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Monday, Dec 05 2011 | 15:56 Buy this now at GoodToGo (B2B)

Kerkko KoskinenKerkko Koskinen is an awarded Finnish composer, who has previously worked with the chart-topping leftfield pop ensemble Ultra Bra. Koskinen has always been intrigued by big orchestras and his first recording for Ricky-Tick, “Agatha” was a logical step towards this direction. “Agatha” has influences from Lalo Schifrin, Gil Evans and Igor Stravinsky but the result sounds very much like certain Mr. Kerkko Koskinen.

Koskinen recently teamed up with The Five Corners Quintet, when he composed and arranged the score for the National Theater’s play “Othello”. The result brings to mind Miles Davis and his score for the French crime movie “Lift To The Scaffold” (1958). Jazz critic Phil Johnson described Davis’ score as “the loneliest trumpet sound you will ever hear, and the model for sad-core music ever since. Hear it and weep”. That’s pretty much the case with Koskinen’s “Othello” too. Powerful, yet delicate and touching jazz “noir”.

And he is the author behind one of the brightest jazz highlights of 2011, “Trains & Letters”. The latest release on Helsinki’s Ricky-Tick Records, the album finds Koskinen’s music interpreted by a big band consisting entirely of Finnish jazz hard-hitters. The music itself is a remarkable combination of third stream-ish elements and hard-cooking soul jazz communicated in a musical language not unlike that of 1950’s/60’s modern jazz greats such as Charles Mingus.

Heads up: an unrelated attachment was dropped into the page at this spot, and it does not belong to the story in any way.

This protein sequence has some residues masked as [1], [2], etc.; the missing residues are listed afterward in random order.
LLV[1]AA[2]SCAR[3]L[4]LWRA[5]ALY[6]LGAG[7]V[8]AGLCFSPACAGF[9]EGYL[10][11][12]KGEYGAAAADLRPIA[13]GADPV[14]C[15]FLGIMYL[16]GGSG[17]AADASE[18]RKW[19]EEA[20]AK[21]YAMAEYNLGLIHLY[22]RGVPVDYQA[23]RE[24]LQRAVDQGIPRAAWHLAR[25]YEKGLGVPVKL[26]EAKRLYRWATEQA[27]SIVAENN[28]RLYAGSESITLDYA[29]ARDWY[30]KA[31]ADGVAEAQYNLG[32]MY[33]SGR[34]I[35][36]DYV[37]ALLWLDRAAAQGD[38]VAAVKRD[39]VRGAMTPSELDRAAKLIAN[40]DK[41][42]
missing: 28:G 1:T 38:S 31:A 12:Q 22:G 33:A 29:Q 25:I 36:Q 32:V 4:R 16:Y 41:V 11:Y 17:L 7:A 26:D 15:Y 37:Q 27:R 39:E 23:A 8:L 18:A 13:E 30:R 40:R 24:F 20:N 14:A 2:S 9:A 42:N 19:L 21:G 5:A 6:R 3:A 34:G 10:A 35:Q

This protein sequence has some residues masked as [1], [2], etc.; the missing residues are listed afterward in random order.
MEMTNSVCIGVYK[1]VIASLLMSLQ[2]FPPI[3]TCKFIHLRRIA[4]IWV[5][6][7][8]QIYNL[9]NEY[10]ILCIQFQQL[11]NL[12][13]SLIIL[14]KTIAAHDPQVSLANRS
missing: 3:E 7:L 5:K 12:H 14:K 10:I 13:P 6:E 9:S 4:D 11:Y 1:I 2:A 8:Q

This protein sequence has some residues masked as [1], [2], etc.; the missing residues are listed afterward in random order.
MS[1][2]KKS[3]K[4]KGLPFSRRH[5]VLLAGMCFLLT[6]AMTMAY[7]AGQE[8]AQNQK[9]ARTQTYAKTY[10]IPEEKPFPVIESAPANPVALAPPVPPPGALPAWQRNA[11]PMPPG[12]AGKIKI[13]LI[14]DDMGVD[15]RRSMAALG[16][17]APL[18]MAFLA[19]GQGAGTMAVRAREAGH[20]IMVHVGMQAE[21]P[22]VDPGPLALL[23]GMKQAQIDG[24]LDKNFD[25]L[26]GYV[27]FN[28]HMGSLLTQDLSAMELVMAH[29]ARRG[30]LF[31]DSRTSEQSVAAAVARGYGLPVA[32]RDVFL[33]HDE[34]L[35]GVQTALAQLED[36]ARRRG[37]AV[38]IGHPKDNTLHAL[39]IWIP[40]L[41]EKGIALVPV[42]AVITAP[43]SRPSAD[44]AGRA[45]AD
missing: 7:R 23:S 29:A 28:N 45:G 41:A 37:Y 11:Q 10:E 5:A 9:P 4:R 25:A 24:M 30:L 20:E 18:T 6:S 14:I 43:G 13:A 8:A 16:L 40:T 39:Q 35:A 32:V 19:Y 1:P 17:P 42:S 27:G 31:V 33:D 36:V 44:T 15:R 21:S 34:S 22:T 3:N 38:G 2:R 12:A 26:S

Kerkko Koskinen’s previous Ricky-Tick catalogue includes two critically acclaimed releases, 2007’s big band LP “Agatha”, and the “Othello” soundtrack EP, recorded with The Five Corners Quintet in 2009. A key figure in the Finnish pop music circles, Koskinen’s jazz has never been deeper and more to the point than on “Trains & Letters”.

The sound scapes on “Trains & Letters” are rich, varied and also surprising on occasion. Koskinen himself plays the harpsichord to add a classical feel to the overall sound. The percussion unit brings a steaming swing to the operation, whereas the vibraphone adds the elements of cool clarity and melodic innovation to the scheme. Needless to say, the horn section is also nothing to sneeze at, including the likes of Timo Lassy and Jukka Eskola.

Another character deserving extra credentials is Teppo “Teddy Rok” Mäkynen, manning the all-important drums plus percussion unit and also occupying the producer’s seat. The extraordinary drummer of The Five Corners Quintet and the mastermind behind another current Ricky-Tick hit, Jo Stance, is on top form once again, bringing home Koskinen’s jazz train, and offering what the pop-savvy composer has referred to as “jazz ensurance” regarding the “Trains & Letters” recording project.

Talking about The Five Corners Quintet, the biggest success story in Finnish jazz to date, the ensemble heard on this album in fact includes four out of the five members of the live quintet. The fourth one in addition to Mäkynen, Lassy and Eskola is bass man Antti Lötjönen, one of the most sought-after musicians in the Finnish jazz scene. Additional links to the Ricky-Tick Big Band also exist, namely in Juho Viljanen on bass tombone and Ari Jokelainen in alto sax. The band swings effortlessly live in studio, as witnessed in the takes recorded over four sessions.

A unique feature of the album are the two letters written by playwrite Anna Viitala and poet Jukka Viikilä. Other key aspects of the album include things like modernism, blues, night-time city scenes, and the overall concept of movement.

Whether talking Finnish jazz or the genre at large, you’d be hard-pressed to try and find a more coherent and full-bodied big band album in 2011.

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